STEUBENVILLE, Ohio -- Two teenage girls accused of sending threatening tweets about the 16-year-old victim in the Steubenville rape case were released on house arrest today and ordered not to use social media.
The girls, both 16, had been confined to juvenile detention since one turned herself in and the other was arrested March 18.
At today's hearing, the prosecution accepted the defense's request to allow the pair to go back to school and do sports or extra-curricular activities -- as long as they refrain from using social media and don't contact the victim.
The rule adds another layer to the conversations about what teens post online that have dominated this case and its aftermath.
Francesca Carinci, the attorney for one girls, said that means no accessing -- or even viewing -- Facebook, Twitter and other social media sites, though there is no official list.
"I have advised the parents to just shut the accounts down altogether," she said.
Prosecutor Sam Pate warned that if the girls violate the terms of their house arrest, they could return to detention.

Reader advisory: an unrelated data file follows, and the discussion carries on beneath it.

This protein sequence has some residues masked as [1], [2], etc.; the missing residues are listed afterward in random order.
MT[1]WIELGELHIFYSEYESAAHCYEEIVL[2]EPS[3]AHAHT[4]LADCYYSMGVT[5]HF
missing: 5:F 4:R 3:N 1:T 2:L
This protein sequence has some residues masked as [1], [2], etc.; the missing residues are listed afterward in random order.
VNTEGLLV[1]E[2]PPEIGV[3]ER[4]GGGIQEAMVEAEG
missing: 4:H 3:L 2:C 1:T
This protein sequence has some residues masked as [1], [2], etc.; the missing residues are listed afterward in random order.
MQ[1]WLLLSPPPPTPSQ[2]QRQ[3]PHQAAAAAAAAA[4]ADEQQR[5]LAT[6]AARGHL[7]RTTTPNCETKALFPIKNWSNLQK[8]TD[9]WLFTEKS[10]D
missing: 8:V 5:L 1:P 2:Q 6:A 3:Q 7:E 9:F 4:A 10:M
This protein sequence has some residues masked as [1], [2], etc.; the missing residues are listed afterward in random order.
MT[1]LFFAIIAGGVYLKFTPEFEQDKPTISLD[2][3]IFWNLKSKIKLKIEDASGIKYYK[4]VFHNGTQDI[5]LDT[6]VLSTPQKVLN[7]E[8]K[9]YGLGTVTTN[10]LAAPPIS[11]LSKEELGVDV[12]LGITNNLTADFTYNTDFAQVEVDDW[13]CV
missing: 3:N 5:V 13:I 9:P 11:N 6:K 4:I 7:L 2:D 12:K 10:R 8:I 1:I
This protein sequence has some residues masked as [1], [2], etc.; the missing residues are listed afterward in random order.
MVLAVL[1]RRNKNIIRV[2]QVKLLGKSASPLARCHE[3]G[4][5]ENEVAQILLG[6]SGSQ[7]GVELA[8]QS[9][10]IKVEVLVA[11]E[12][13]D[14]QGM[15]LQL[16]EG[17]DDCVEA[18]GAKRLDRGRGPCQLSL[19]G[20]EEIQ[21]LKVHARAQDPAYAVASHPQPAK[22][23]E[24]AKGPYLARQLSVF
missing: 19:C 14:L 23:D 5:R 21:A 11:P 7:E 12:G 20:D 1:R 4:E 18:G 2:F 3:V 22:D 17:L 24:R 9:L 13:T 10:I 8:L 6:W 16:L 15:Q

One teen, who was standing the hallway with her mother after the hearing, said she was threatened herself on Twitter but apologized for hurting anyone.
"I never meant to offend Jane Doe," the girl said.
Ms. Carinci raised questions about whether Jefferson County has jurisdiction to charge her client because she said the transmissions may have originated in West Virginia.
Mr. Pate said jurisdiction should not be an issue because "the fact that [the tweet] found its way into the state of Ohio gives us jurisdiction."
Judge Kerr agreed to turn the girls' cell phone over to the defense to allow them to conduct their own examination of where the transmissions were made.
The Block News Alliance consists of The Blade and the Pittsburgh Post-Gazette. Molly Born and Alex Zimmerman are reporters for the Post-Gazette.